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Austin bomber dead: What we know now about the Texas bombings

This story has been updated.

A suspect in the string of bombing attacks in Austin died early Wednesday, police said.

The 24-year-old white male, who law enforcement officials told the Associated Press has been identified as Mark Anthony Conditt, killed himself inside his car with an explosive device.

» RELATED: Austin bombings: Dead suspect identified as 24-year-old man

Since the bombings began on March 2, five suspicious package explosions, including one involving an Austin-bound package at a San Antonio FedEx facility, killed two and injured multiple others.

William McManus, the San Antonio police chief, had said Tuesday morning that a second device that had not detonated was later found in the same area as the FedEx package. However, the Washington Post reported, a spokesman for his department later said that McManus “misspoke” when making those statements.

Investigators said they believe the San Antonio package may be connected to the four blasts in Austin since March 2.


Police described the string of explosions as the work of a “serial bomber.”

» RELATED: Trump says 'it's not easy to find' culprit in first public comment on Austin bombings

Here’s what we know about the bombings so far:

The suspected bomber is dead.

According to CNN, law enforcement received information in the past 36 hours directing them to the man, who ultimately became a suspect. Police say the 24-year-old white male suspect killed himself in his car with explosives.

As SWAT teams approached his vehicle near a hotel in Round Rock, Texas, just north of Austin, the suspect detonated a bomb. Officials did not say whether the suspect was staying at the hotel.

A SWAT officer, CNN reported, fired his weapon at the suspect but “it’s unclear whether the officer shot the suspect.” One officer was treated for minor injuries.

Austin Police Chief Brian Manley believes the 24-year-old is responsible for all the incidents in Austin.

“We know when he bought some of the components...It was fairly recently,” Fred Milanowski, special agent in charge with the Bureau of Alcohol, Tobacco, Firearms and Explosives, told the Austin American-Statesman. “We are fairly comfortable there is (no threat) out in the open there,” Malinowski said.

» RELATED: Austin bombings Q&A: What are the distinctive traits of a serial bomber?

The bombings began March 2.

The first bombing occurred on March 2 on Austin’s Haverford Drive and killed Anthony Stephan House, a 39-year-old African-American man.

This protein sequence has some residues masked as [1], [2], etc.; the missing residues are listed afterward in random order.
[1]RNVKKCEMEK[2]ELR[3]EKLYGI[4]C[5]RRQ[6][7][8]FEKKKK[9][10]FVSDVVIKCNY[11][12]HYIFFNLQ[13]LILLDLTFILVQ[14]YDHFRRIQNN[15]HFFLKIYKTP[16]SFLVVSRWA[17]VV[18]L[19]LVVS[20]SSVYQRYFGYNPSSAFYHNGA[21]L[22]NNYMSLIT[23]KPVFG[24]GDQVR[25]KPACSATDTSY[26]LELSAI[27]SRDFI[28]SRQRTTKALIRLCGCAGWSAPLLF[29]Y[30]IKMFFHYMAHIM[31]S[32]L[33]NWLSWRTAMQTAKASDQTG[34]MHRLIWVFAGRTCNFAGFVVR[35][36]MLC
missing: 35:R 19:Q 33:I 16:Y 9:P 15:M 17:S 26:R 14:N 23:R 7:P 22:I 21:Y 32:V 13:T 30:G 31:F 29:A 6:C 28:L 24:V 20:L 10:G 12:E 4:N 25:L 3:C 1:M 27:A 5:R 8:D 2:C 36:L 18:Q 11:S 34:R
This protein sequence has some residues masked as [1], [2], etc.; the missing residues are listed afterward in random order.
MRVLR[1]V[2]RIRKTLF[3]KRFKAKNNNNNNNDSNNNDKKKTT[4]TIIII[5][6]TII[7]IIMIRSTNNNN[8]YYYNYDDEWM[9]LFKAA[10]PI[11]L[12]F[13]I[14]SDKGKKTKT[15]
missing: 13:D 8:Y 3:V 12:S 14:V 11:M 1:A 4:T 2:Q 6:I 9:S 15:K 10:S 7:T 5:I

Draylen Mason, a 17-year-old African-American male, was killed in the second bombing on the morning of March 12. Mason’s 41-year-old mother was also critically injured in the same explosion.

A third explosion later that day severely injured Esperanza Herrera, a 75-year-old Hispanic woman who on Sunday was “still fighting for her life,” Manley said.

» RELATED: Austin package bombings: Friends remember victims Draylen Mason, Anthony House

In the fourth blast, two men in Austin were injured Sunday while riding or pushing their bicycles as packaged explosives detonated nearby.

Manley told ABC's "Good Morning America" on Monday that Sunday night's explosion was detonated by a tripwire and showed "a different level of skill." The attack differed from the three earlier blasts in Austin this month, which were caused by package bombs left on people's doorsteps.

A fifth package exploded early Tuesday at a FedEx facility in  the Schertz suburb of San Antonio, leaving a FedEx team member with minor injuries.

» RELATED: Photos: Austin police investigate explosions

“The working theory right now … is that that was a package that was in the shipping center destined for Austin,” Manley told the Austin City Council Tuesday morning.

William McManus, the San Antonio police chief, had said Tuesday morning that a second device that had not detonated was later found in the same area as the FedEx package. However, the Washington Post reported, a spokesman for his department later said that McManus “misspoke” when making those statements.

As of Tuesday, police received 1,257 calls and 420 suspicious packages, the Austin American-Statesman reported.

A bomb scare Saturday led to an arrest and the cancellation of a highly anticipated South by Southwest concert.

On Saturday night, a bomb scare led to the cancellation of the highly anticipated The Roots concert. Later that night, 26-year-old Trevor Weldon Ingram was arrested and charged with emailing the threat.

Ingram faces up to 10 years in prison on charges of making a terroristic threat, but police said they do not think he is connected to the earlier bombings.

» RELATED: Man held in SXSW threat ruled out as bomb suspect, police say

Police still don’t know the motive behind the bombings.

Authorities still aren’t sure whether the suspect, now dead, acted alone or what his motive was.

According to the Austin American-Statesman, more than 500 agents from the FBI, police and Bureau of Alcohol Tobacco Firearms are involved in the investigation.

» RELATED: Police first focused on drug case in Austin bombings. They were wrong.

Because of the previous victims’ races, police haven’t yet ruled out the possibility of hate crimes. The men injured in Sunday's blast, however, were white, unlike the victims of the first three bombings, who were black or Hispanic.

The first three explosions also detonated in the eastern part of Austin, areas with predominantly black and Hispanic residents.

Is it terrorism?

The White House issued a statement Tuesday saying that it sees no “nexus to terrorism” in the Texas bombings, prompting backlash from hundreds on social media.